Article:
Worried about tomorrow while freezing today
Faqir Hussain Shah’s weary eyes follow the queue of people receiving relief deliveries in Narra, a small town on the bank of the Kunhar River near Balakot. With snows and rains making life more difficult in the unplanned camp where his family is now living, Faqir has arrived to join the 425 other villagers picking up winterization kits to help keep their families dry and warm. With two more months of winter left in Pakistan-administered Kashmir, the help is welcomed, but worries remain.
Faqir, 73, is worried about his 12-member family that migrated 50 kilometres to Narra from the Kaghan Valley after the devastating October 8 earthquake. The migration might have helped his family to avoid the heavy snowfall but not the sporadic rains drenching the tents where his children and grandchildren struggle each day against the freezing temperatures.
As part of its efforts to ensure earthquake survivors have shelter that protects against snow and rain, IOM has been distributing winterization kits provided by the British governments Department for International Development (DFID) in Narra. The winterization kits included three blankets, two plastic sheets and rope to help revive wet and falling tents under the intermittent rains in the area.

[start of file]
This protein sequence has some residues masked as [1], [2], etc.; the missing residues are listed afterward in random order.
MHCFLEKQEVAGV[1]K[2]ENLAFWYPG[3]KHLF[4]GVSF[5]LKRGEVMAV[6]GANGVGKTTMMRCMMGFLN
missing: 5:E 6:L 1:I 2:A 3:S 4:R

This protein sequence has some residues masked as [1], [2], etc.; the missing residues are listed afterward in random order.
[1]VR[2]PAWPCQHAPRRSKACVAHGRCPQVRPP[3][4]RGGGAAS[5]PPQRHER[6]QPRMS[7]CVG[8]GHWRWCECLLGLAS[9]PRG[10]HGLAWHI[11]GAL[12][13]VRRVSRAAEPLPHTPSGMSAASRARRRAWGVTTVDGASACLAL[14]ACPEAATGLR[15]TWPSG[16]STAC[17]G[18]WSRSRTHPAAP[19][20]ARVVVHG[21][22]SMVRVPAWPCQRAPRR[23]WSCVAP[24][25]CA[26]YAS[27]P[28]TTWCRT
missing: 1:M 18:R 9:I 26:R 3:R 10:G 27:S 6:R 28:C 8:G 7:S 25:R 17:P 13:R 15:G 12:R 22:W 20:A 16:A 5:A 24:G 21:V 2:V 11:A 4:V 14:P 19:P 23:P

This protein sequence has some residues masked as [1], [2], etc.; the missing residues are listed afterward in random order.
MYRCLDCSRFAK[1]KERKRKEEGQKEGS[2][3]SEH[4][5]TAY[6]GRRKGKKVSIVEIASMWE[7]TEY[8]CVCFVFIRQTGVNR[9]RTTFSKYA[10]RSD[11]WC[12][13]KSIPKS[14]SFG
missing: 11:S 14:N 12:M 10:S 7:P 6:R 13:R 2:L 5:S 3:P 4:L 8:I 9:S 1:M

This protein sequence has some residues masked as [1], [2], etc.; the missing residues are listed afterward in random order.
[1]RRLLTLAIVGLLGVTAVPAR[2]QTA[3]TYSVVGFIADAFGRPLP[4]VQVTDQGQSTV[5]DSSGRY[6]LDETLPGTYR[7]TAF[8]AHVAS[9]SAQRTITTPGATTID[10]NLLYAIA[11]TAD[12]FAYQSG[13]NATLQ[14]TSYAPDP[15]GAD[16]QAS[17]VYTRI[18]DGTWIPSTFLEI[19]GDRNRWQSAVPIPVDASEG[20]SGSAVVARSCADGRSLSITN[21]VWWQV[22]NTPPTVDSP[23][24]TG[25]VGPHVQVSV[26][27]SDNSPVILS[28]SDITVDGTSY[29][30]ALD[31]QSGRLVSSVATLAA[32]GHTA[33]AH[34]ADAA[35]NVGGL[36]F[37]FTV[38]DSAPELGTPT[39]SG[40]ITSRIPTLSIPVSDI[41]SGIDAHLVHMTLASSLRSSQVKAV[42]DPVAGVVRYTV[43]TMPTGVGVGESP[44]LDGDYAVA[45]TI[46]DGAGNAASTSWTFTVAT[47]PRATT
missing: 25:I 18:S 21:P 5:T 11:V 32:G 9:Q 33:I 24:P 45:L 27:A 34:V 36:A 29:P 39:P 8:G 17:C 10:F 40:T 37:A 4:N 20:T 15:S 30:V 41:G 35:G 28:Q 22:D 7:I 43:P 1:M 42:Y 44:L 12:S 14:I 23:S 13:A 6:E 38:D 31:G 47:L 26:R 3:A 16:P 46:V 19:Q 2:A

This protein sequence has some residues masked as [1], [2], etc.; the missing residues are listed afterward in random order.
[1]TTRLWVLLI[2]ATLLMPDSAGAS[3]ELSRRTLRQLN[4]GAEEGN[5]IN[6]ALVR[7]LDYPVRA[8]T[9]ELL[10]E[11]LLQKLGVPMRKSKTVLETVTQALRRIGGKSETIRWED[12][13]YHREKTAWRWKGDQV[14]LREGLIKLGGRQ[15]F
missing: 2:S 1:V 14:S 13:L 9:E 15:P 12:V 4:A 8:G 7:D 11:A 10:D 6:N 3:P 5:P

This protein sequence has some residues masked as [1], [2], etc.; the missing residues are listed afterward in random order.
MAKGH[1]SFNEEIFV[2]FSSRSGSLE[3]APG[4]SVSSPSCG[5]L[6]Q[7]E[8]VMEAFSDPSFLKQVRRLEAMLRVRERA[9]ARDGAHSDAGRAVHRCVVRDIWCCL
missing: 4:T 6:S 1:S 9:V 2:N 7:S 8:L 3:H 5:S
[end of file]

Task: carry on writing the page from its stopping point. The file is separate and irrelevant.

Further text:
Faqir has been living in an unplanned tent camp in Narra with his two sons and their families for over three months. He worries about his grandchildren’s health under these difficult circumstances.
“We huddle together and cover ourselves with a few blankets before going to sleep in one of the tents. One of my sons, who is newly-wed, and his wife are using a separate tent,” says Faqir. “Crowding in a tent before sleep gives us a sense of security, but no night passes without a shudder. It will help us if we get more blankets.”
Like Faqir, hundreds of thousands of people are living in tented villages across the earthquake zone. It’s been a difficult life after the earthquake destroyed their homes and their businesses.
“I know that without proper arrangements we will be spending this winter shivering and trembling,” says Faqir. “We are already worried about next winter, and what accommodation we’ll have by then.”